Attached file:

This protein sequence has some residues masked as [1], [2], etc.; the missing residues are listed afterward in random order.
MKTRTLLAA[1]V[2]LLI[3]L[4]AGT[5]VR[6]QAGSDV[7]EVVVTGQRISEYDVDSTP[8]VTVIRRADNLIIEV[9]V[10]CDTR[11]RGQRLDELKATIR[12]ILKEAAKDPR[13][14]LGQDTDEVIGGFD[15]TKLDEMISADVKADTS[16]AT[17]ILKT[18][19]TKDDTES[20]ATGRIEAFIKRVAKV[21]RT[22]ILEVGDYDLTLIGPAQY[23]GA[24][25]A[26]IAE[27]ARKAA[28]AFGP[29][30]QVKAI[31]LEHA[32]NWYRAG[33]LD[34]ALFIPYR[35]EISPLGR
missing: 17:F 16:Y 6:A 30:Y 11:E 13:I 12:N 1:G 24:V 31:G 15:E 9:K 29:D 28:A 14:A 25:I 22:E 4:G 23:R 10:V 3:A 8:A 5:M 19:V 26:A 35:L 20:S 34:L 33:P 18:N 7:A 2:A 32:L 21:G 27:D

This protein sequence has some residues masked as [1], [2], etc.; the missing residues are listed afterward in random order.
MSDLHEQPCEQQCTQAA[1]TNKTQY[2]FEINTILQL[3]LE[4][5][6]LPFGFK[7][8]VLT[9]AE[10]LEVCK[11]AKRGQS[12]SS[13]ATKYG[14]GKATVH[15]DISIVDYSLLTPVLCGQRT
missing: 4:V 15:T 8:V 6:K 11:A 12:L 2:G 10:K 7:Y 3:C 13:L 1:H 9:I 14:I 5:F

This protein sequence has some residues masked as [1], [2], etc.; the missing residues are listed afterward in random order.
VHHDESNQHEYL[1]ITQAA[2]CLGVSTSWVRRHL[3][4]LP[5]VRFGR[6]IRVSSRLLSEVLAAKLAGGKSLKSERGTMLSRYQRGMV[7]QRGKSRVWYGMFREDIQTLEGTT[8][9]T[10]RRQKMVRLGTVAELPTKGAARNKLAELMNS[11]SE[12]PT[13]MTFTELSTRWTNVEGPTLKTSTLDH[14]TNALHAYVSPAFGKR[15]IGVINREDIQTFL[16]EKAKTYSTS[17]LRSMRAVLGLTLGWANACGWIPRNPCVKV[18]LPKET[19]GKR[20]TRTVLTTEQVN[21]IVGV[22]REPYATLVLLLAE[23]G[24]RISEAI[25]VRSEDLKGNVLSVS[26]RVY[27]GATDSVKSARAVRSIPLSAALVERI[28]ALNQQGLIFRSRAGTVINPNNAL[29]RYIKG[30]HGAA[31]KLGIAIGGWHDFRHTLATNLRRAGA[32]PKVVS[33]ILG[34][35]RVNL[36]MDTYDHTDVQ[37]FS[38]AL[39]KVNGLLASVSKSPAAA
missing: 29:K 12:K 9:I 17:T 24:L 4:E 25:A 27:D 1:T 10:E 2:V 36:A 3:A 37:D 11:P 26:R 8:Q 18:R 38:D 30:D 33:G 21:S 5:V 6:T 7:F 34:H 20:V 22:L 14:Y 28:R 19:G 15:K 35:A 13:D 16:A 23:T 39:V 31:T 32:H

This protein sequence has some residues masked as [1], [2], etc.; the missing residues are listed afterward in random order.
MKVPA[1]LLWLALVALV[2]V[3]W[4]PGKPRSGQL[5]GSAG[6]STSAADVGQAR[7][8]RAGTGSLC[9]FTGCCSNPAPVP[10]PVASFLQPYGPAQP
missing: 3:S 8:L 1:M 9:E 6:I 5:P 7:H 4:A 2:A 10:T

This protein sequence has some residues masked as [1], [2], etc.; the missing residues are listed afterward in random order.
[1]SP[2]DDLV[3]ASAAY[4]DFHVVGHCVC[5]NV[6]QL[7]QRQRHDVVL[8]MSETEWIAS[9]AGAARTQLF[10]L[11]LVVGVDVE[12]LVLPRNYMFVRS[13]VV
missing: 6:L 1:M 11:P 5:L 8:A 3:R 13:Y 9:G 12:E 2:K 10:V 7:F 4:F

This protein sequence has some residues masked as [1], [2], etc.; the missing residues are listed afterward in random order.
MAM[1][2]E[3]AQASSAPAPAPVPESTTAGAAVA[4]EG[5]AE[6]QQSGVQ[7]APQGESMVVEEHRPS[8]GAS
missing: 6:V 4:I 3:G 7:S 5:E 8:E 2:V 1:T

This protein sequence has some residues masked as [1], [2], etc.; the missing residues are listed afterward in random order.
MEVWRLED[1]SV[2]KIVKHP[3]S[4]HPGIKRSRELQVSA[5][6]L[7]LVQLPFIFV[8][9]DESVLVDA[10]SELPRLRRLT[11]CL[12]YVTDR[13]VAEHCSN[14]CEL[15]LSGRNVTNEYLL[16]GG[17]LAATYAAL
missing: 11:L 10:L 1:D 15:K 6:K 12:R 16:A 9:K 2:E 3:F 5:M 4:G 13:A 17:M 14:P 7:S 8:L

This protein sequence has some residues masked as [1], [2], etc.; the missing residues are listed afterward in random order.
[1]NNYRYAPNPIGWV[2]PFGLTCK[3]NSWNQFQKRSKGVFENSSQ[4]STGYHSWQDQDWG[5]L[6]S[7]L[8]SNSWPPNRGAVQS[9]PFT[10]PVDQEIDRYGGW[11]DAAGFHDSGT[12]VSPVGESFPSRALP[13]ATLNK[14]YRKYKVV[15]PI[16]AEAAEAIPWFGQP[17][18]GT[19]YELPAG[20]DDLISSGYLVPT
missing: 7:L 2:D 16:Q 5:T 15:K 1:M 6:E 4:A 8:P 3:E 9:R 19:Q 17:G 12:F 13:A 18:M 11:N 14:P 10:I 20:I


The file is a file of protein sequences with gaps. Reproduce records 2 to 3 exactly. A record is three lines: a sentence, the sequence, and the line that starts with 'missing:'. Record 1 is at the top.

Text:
This protein sequence has some residues masked as [1], [2], etc.; the missing residues are listed afterward in random order.
MSDLHEQPCEQQCTQAA[1]TNKTQY[2]FEINTILQL[3]LE[4][5][6]LPFGFK[7][8]VLT[9]AE[10]LEVCK[11]AKRGQS[12]SS[13]ATKYG[14]GKATVH[15]DISIVDYSLLTPVLCGQRT
missing: 4:V 15:T 8:V 6:K 11:A 12:L 2:G 10:K 7:Y 3:C 13:L 1:H 9:I 14:I 5:F

This protein sequence has some residues masked as [1], [2], etc.; the missing residues are listed afterward in random order.
VHHDESNQHEYL[1]ITQAA[2]CLGVSTSWVRRHL[3][4]LP[5]VRFGR[6]IRVSSRLLSEVLAAKLAGGKSLKSERGTMLSRYQRGMV[7]QRGKSRVWYGMFREDIQTLEGTT[8][9]T[10]RRQKMVRLGTVAELPTKGAARNKLAELMNS[11]SE[12]PT[13]MTFTELSTRWTNVEGPTLKTSTLDH[14]TNALHAYVSPAFGKR[15]IGVINREDIQTFL[16]EKAKTYSTS[17]LRSMRAVLGLTLGWANACGWIPRNPCVKV[18]LPKET[19]GKR[20]TRTVLTTEQVN[21]IVGV[22]REPYATLVLLLAE[23]G[24]RISEAI[25]VRSEDLKGNVLSVS[26]RVY[27]GATDSVKSARAVRSIPLSAALVERI[28]ALNQQGLIFRSRAGTVINPNNAL[29]RYIKG[30]HGAA[31]KLGIAIGGWHDFRHTLATNLRRAGA[32]PKVVS[33]ILG[34][35]RVNL[36]MDTYDHTDVQ[37]FS[38]AL[39]KVNGLLASVSKSPAAA
missing: 29:K 12:K 9:I 17:T 24:L 4:E 25:A 27:D 1:T 10:E 2:V 36:A 3:A 37:D 11:P 26:R 8:Q 18:R 38:D 30:D 33:G 21:S 5:V 6:T 7:F 34:H 20:V 22:L 14:Y 28:R 19:G 15:K 35:A 13:D 16:A 23:T 39:V 31:T 32:H